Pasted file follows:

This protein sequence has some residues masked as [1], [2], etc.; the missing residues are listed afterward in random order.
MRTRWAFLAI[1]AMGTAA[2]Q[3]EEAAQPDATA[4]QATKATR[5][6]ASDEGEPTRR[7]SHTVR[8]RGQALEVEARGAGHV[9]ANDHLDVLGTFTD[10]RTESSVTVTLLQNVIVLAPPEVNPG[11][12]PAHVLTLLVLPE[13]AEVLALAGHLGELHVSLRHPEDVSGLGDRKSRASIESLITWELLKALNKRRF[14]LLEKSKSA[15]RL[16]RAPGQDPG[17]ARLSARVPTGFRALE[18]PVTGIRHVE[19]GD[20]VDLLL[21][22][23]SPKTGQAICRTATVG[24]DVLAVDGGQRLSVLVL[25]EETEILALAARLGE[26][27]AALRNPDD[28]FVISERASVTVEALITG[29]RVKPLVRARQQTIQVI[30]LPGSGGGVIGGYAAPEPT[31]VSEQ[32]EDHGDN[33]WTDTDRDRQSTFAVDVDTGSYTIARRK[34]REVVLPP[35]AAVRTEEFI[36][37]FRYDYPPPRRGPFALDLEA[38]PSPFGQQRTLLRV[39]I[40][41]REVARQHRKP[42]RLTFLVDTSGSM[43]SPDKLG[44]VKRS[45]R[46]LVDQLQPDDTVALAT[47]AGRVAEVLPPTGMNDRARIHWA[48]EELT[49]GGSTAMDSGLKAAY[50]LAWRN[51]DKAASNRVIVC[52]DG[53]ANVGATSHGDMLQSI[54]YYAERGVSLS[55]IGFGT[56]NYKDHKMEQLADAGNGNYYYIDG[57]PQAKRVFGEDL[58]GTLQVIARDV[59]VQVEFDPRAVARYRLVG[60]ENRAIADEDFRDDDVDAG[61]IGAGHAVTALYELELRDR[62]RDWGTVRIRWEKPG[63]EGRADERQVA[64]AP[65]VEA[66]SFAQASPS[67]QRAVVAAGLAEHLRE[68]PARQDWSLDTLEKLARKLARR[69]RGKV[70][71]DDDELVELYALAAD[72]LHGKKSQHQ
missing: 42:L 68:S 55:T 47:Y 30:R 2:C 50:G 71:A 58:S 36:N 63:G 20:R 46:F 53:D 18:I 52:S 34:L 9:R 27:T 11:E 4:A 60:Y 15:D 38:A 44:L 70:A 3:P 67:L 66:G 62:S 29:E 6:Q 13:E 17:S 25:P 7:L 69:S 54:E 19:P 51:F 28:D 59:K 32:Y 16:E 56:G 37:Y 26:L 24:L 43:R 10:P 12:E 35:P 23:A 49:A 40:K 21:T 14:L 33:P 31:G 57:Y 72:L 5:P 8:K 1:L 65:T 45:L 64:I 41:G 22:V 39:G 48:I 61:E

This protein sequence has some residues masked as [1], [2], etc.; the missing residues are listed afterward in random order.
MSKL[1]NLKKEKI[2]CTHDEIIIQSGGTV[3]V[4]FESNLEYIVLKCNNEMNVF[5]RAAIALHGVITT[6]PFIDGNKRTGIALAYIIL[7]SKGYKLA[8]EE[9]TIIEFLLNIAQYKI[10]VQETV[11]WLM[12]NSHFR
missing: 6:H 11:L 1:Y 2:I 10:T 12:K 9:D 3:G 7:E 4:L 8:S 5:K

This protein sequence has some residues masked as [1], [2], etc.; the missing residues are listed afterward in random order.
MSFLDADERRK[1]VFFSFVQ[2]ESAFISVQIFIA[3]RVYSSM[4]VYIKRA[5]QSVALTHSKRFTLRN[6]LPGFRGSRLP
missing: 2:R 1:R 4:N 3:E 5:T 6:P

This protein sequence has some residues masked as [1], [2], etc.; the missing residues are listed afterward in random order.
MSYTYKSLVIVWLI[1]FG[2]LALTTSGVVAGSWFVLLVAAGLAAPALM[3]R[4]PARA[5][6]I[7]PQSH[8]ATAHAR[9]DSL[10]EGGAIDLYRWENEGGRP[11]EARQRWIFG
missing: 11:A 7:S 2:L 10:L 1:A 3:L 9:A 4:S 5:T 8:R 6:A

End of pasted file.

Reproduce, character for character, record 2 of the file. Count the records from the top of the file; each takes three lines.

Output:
This protein sequence has some residues masked as [1], [2], etc.; the missing residues are listed afterward in random order.
MSKL[1]NLKKEKI[2]CTHDEIIIQSGGTV[3]V[4]FESNLEYIVLKCNNEMNVF[5]RAAIALHGVITT[6]PFIDGNKRTGIALAYIIL[7]SKGYKLA[8]EE[9]TIIEFLLNIAQYKI[10]VQETV[11]WLM[12]NSHFR
missing: 6:H 11:L 1:Y 2:I 10:T 12:K 9:D 3:G 7:E 4:L 8:S 5:K